Allergic rhinitis is the medical term for hay fever or allergies. You have an allergy when your body overreacts to things that don’t cause problems for most people. These things are called allergens. Your body’s overreaction to the allergens is what causes symptoms.
There are 2 forms of allergic rhinitis:
- Seasonal (hay fever): Caused by an allergy to pollen and/or mold spores in the air. Pollen is the fine powder that comes from flowering plants. It can be carried through the air and is easily inhaled.
- Perennial: Caused by other allergens such as dust mites, pet hair or dander, or mold. Symptoms occur year-round.
Hay fever is the most common form of allergy. Symptoms of hay fever are seasonal. You will feel worse when the pollens that affect you are at their highest levels.
Symptoms of allergic rhinitis
Your symptoms can vary, depending on the severity of your allergies. Symptoms can include:
- Itching (mostly eyes, nose, mouth, throat and skin).
- Runny nose.
- Stuffy nose.
- Pressure in the nose and cheeks.
- Ear fullness and popping.
- Sore throat.
- Watery, red, or swollen eyes.
- Dark circles under your eyes.
- Trouble smelling.
Allergic rhinitis can last several weeks, longer than a cold or the flu. It does not cause fever. The nasal discharge from hay fever is thin, watery, and clear. Nasal discharge from a cold or the flu tends to be thicker. Itching (mostly in the eyes, nose, mouth, throat, and skin) is common with hay fever but not with a cold or the flu. Sneezing occurs more with hay fever. You may even have severe sneeze attacks.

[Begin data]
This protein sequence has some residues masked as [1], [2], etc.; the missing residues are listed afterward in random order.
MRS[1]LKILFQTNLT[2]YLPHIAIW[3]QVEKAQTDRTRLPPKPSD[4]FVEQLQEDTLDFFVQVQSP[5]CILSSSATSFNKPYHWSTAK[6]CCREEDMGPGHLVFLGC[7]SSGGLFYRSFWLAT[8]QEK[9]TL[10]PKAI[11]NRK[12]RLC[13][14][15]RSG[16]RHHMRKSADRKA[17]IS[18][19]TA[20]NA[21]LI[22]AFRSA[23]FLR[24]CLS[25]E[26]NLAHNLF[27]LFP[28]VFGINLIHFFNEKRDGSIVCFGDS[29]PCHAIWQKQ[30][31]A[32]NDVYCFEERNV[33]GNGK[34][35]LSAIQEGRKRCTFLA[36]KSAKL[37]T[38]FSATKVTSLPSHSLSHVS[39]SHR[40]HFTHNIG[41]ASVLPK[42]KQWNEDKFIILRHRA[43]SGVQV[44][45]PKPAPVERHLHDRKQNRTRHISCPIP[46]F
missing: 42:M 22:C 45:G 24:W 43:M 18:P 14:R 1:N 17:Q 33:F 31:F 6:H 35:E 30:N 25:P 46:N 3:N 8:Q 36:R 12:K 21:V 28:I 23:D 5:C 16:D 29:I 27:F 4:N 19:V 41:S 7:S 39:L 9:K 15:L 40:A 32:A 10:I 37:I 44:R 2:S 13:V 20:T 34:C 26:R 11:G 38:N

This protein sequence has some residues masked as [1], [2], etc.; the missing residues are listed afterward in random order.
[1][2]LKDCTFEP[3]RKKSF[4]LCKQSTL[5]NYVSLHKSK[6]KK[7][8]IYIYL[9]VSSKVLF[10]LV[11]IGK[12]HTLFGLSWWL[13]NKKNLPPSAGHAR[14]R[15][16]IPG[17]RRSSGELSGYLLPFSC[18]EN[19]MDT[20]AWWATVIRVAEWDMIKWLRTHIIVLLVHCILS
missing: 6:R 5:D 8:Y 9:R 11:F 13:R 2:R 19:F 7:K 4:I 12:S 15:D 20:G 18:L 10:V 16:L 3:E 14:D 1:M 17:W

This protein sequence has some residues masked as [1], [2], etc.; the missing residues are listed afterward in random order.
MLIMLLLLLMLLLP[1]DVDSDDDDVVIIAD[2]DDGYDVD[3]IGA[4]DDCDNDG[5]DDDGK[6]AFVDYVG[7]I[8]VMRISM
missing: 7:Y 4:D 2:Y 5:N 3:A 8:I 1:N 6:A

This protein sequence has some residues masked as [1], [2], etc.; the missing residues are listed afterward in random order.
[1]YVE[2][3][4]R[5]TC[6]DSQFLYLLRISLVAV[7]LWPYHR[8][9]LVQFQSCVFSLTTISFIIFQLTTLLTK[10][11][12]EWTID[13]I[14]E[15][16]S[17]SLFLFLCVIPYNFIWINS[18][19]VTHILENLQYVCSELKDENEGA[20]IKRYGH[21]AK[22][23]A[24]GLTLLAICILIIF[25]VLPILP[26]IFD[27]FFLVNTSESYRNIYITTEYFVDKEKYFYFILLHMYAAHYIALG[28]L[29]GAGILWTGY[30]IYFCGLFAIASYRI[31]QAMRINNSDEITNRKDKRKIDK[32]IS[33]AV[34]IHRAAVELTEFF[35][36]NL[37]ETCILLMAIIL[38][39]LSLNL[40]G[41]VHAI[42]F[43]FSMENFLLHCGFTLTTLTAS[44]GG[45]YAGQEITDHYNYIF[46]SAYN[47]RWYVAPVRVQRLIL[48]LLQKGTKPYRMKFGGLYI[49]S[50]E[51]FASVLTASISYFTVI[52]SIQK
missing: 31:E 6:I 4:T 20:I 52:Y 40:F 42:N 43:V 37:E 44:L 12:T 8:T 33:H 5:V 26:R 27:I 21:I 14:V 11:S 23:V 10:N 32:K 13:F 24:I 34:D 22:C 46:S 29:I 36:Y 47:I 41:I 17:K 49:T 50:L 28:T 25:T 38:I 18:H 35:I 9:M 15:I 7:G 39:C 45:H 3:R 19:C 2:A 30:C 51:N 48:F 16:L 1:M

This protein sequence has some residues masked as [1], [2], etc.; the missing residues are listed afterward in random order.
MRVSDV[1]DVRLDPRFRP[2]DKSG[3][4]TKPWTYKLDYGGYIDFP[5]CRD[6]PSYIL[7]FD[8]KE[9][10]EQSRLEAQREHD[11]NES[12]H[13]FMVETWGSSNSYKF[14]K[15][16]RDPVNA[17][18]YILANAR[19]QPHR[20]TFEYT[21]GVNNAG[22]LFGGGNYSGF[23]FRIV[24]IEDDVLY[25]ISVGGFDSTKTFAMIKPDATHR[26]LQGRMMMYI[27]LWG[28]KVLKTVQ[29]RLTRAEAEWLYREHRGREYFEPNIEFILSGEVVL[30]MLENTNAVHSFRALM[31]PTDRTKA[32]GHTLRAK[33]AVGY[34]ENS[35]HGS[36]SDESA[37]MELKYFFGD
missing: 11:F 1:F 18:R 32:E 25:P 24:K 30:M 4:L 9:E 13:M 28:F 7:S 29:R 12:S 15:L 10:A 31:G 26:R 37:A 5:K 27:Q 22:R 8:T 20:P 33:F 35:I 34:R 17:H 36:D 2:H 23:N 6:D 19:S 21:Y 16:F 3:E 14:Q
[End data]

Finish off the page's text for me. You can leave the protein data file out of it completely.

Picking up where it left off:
Hay fever is an allergic reaction to pollen. Pollen comes from flowering trees, grass, and weeds. If you are allergic to pollen, you will notice your symptoms are worse on hot, dry days when wind carries the pollen. On rainy days, pollen often is washed to the ground, which means you are less likely to breathe it.
If your symptoms interfere with your daily life, see your family doctor. Your doctor will ask you questions about your symptoms and medical history and perform a physical exam. Keeping a record of your symptoms over a period of time can help your doctor determine what triggers your allergies.
Can allergic rhinitis be prevented or avoided?
Allergic rhinitis cannot be prevented. You can help your symptoms by avoiding the things that cause your symptoms, including:
- Keeping windows closed. This is especially important during high-pollen seasons.
- Washing your hands after petting animals.
- Using dust- and mite-proof bedding and mattress covers.
- Wearing glasses outside to protect your eyes.
- Showering before bed to wash off allergens from hair and skin.
You can also avoid things that can make your symptoms worse, such as:
- Aerosol sprays.
- Air pollution.
- Cold temperatures.
- Irritating fumes.
- Tobacco smoke.
- Wood smoke.
Allergic rhinitis treatment
Several medicines can be used to treat allergies. Your doctor will help you determine what medicine is best for you depending on your symptoms, age, and overall health. These medicines help prevent symptoms if you use them regularly, before you’re exposed to allergens.
There are many medicines and treatments that can help you manage your symptoms. Talk to your doctor as soon as you feel that your symptoms are getting worse or are not easy to control. He or she can help you come up with the right plan to control them so they don’t affect your ability to live your normal life.